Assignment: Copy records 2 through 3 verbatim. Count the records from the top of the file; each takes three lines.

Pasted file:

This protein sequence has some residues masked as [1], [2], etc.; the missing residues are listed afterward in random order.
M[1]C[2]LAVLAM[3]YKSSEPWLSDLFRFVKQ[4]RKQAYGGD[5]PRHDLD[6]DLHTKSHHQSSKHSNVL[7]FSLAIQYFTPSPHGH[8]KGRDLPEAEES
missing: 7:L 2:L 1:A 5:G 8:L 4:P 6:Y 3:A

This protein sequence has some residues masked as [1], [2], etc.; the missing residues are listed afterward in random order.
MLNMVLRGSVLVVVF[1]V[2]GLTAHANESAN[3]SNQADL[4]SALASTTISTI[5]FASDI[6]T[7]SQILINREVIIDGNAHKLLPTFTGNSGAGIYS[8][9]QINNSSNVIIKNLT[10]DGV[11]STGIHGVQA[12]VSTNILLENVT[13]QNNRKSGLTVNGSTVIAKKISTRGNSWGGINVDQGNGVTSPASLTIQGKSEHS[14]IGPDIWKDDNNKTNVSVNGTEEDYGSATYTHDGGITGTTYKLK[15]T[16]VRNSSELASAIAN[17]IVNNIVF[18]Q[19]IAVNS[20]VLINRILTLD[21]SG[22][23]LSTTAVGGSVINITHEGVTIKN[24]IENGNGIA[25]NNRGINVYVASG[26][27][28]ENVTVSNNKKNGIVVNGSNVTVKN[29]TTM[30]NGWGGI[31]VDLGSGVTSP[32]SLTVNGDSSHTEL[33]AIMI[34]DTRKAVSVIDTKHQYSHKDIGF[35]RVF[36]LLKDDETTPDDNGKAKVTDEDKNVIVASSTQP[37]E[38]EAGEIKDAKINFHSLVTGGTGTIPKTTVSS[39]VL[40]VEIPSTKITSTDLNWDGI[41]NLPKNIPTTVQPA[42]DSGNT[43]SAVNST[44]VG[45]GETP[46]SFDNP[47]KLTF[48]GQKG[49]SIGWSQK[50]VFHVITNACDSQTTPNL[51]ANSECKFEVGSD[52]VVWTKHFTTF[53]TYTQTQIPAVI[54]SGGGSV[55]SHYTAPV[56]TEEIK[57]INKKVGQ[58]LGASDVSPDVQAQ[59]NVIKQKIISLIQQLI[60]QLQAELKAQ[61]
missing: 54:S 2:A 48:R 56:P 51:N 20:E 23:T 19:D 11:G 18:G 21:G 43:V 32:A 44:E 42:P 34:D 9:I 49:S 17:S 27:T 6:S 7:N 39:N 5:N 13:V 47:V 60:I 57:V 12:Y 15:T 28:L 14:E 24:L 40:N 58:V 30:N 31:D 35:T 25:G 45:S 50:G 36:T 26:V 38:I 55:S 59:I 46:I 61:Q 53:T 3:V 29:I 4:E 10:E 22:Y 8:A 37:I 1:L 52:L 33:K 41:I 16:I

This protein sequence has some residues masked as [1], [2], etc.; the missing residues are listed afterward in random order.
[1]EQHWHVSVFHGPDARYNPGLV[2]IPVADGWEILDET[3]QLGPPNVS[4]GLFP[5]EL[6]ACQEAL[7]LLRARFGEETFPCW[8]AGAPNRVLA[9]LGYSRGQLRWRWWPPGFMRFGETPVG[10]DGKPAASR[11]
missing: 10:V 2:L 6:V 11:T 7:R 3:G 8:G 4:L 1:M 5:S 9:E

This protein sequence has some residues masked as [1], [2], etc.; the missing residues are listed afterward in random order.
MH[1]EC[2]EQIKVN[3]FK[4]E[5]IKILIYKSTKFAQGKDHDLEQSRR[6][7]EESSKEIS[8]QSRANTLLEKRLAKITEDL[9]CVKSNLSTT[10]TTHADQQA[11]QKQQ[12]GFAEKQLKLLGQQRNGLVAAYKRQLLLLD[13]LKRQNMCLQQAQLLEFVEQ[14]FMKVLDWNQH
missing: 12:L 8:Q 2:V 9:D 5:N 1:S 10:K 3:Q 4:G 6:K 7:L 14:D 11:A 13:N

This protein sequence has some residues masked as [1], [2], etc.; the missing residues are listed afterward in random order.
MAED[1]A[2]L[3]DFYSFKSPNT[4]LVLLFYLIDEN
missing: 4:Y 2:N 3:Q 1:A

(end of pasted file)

This protein sequence has some residues masked as [1], [2], etc.; the missing residues are listed afterward in random order.
MLNMVLRGSVLVVVF[1]V[2]GLTAHANESAN[3]SNQADL[4]SALASTTISTI[5]FASDI[6]T[7]SQILINREVIIDGNAHKLLPTFTGNSGAGIYS[8][9]QINNSSNVIIKNLT[10]DGV[11]STGIHGVQA[12]VSTNILLENVT[13]QNNRKSGLTVNGSTVIAKKISTRGNSWGGINVDQGNGVTSPASLTIQGKSEHS[14]IGPDIWKDDNNKTNVSVNGTEEDYGSATYTHDGGITGTTYKLK[15]T[16]VRNSSELASAIAN[17]IVNNIVF[18]Q[19]IAVNS[20]VLINRILTLD[21]SG[22][23]LSTTAVGGSVINITHEGVTIKN[24]IENGNGIA[25]NNRGINVYVASG[26][27][28]ENVTVSNNKKNGIVVNGSNVTVKN[29]TTM[30]NGWGGI[31]VDLGSGVTSP[32]SLTVNGDSSHTEL[33]AIMI[34]DTRKAVSVIDTKHQYSHKDIGF[35]RVF[36]LLKDDETTPDDNGKAKVTDEDKNVIVASSTQP[37]E[38]EAGEIKDAKINFHSLVTGGTGTIPKTTVSS[39]VL[40]VEIPSTKITSTDLNWDGI[41]NLPKNIPTTVQPA[42]DSGNT[43]SAVNST[44]VG[45]GETP[46]SFDNP[47]KLTF[48]GQKG[49]SIGWSQK[50]VFHVITNACDSQTTPNL[51]ANSECKFEVGSD[52]VVWTKHFTTF[53]TYTQTQIPAVI[54]SGGGSV[55]SHYTAPV[56]TEEIK[57]INKKVGQ[58]LGASDVSPDVQAQ[59]NVIKQKIISLIQQLI[60]QLQAELKAQ[61]
missing: 54:S 2:A 48:R 56:P 51:N 20:E 23:T 19:D 11:G 18:G 21:G 43:V 32:A 44:E 42:P 34:D 9:I 49:S 17:S 27:T 6:S 7:N 39:N 5:N 13:V 47:V 60:I 57:V 12:Y 15:T 28:L 14:E 24:L 40:N 58:V 30:N 31:D 35:T 25:G 45:S 50:G 36:T 26:V 38:I 55:S 59:I 46:I 61:Q 53:T 3:V 29:I 4:E 10:E 22:Y 8:A 37:I 1:L 52:L 33:K 41:I 16:I

This protein sequence has some residues masked as [1], [2], etc.; the missing residues are listed afterward in random order.
[1]EQHWHVSVFHGPDARYNPGLV[2]IPVADGWEILDET[3]QLGPPNVS[4]GLFP[5]EL[6]ACQEAL[7]LLRARFGEETFPCW[8]AGAPNRVLA[9]LGYSRGQLRWRWWPPGFMRFGETPVG[10]DGKPAASR[11]
missing: 10:V 2:L 6:V 11:T 7:R 3:G 8:G 4:L 1:M 5:S 9:E